Rochelle Pitt is a descendent from the Wirri people from the Birrigubba nation, the Badtjala people from Fraser Island (K’Gari) and the Kalkadoon, in Western QLD. Rochelle has always balanced her love of singing with being a nurse and mother. At the age of 23 she released her first EP, “Black to Reality” (under the name Rochelle Watson). In 2014 Pitt found a national audience after auditioning and reaching the finals for X Factor Australia. In 2015, Rochelle released her first commercial single “Good Thing Coming” and signed on to be ambassador for Kidney Health Australia. Rochelle is an Ambassador for APRA AMCOS, a not for profit music rights organisation representing the rights and advocating for songwriters, composers and music publishers. Her music is influenced by Soul, Gospel, Blues, Rock & Funk to name a few.


Gavin Singleton has family connections to Cairns (Yirrganydji), Cape York (Umpila) and Central Queensland (Kalkadoon). Gavin has an Honours degree in Applied Science and is a passionate cultural, environmental, and community development practitioner. Gavin has attended, presented and performed at events across the globe including the Go4BioDiv International Youth Forum in India, IUCN World Parks Congress, United Nations Oceans Conference in New York, and Convention on Biological Diversity Pacific Regional Training Workshop in New Zealand. In 2018, Gavin received a Community Champions Cassowary Award from the Wet Tropics Management Authority and selected as a Baton bearer for the Queen’s Baton Relay for the Commonwealth Games.Currently he is a Project Officer for the Dawul Wuru Aboriginal Corporation managing the Yirrganydji Land and Sea Program..


Dr Alexandra Trollope has a PhD in Molecular Biology. Her research has always focused on epigenetics, specifically stress-related learning and memory and peripheral vascular disease (PVD). Epigenetics is at the forefront of modern science and is an extremely exciting and diverse field of research with the potential for diagnostic and therapeutic treatment of disease. One of her current projects is focused on therapeutic treatment of stroke and the role that epigenetics plays in recovery and detection, in collaboration with colleagues in the QRC-PVD and the University of Melbourne. Alex is also an anatomy lecturer with the College of Medicine and Dentistry at James Cook University and a member of the Australian Institute of Tropical Health and Medicine.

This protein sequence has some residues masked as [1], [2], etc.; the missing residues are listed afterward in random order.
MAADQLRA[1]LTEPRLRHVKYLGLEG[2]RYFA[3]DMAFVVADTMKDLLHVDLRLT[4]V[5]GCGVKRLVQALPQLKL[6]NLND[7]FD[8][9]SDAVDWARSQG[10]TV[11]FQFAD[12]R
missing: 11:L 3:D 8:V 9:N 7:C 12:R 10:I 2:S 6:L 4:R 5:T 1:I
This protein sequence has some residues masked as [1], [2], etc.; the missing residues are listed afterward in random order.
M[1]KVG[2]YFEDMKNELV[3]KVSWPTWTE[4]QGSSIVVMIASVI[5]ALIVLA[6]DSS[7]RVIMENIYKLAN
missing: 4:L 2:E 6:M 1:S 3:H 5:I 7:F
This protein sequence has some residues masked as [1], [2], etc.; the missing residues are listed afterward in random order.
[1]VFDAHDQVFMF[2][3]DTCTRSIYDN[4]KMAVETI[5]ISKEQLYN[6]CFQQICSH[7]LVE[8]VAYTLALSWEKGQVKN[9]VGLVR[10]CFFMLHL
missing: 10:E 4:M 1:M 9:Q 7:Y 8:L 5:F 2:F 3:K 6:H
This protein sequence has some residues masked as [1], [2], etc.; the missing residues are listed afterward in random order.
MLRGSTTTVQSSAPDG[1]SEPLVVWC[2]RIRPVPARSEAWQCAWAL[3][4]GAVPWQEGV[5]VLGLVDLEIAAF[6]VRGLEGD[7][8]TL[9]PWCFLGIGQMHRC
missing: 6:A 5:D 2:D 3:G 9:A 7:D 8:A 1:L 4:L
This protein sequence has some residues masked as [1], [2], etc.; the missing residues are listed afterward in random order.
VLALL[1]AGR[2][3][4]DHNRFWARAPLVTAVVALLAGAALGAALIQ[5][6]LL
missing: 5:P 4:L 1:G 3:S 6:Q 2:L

Mike Berwick has a degree in biological science and a long history of working to conserve Australia’s wet tropics forests, the Great Barrier Reef and Cape York Peninsula. Mike was mayor of Douglas Shire from 1991 to 2008 and under his leadership the Douglas Shire won awards in planning and environment leading to Mike becoming an honorary Fellow of the Planning Institute of Australia. In 2008 Mike was awarded the Order of Australia for service to conservation and the environment through initiatives supporting the preservation of the Daintree rainforest and far north Queensland, to local government, and to the community of Douglas Shire. Mike has been a journalist, newspaper owner, ministerial media advisor and farmer. He has chaired or participated in a variety of scientific, conservation, industry and local governments boards and committees. But he says his role in the Daintree Blockade as protester and spokesperson was the most useful thing he has done.


Peter James is a comedian based in Cairns. He is a regular at comedy events around Far North Queensland (mostly with Guilt Free Comedy), as well as being the founder and host of ‘Laughing Heart Comedy’ at the Cairns Dinner Theatre.In James’ relatively short career; he has performed both split and solo shows to audiences across FNQ as well performances as part of both the Adelaide Fringe Festival and Melbourne Comedy Festival (2015 Class Clowns National Final). He has also been selected as an opening act for nationally recognised comedians: Luke Heggie, Nath Valvo, Greg Fleet, Jacques Barrett and Mitch Garling. In 2018, he was presented the Cultural Award as part of the Cairns Australia Day Awards and listed in the Cairns Post’s top 25 rising stars to watch in the Far North.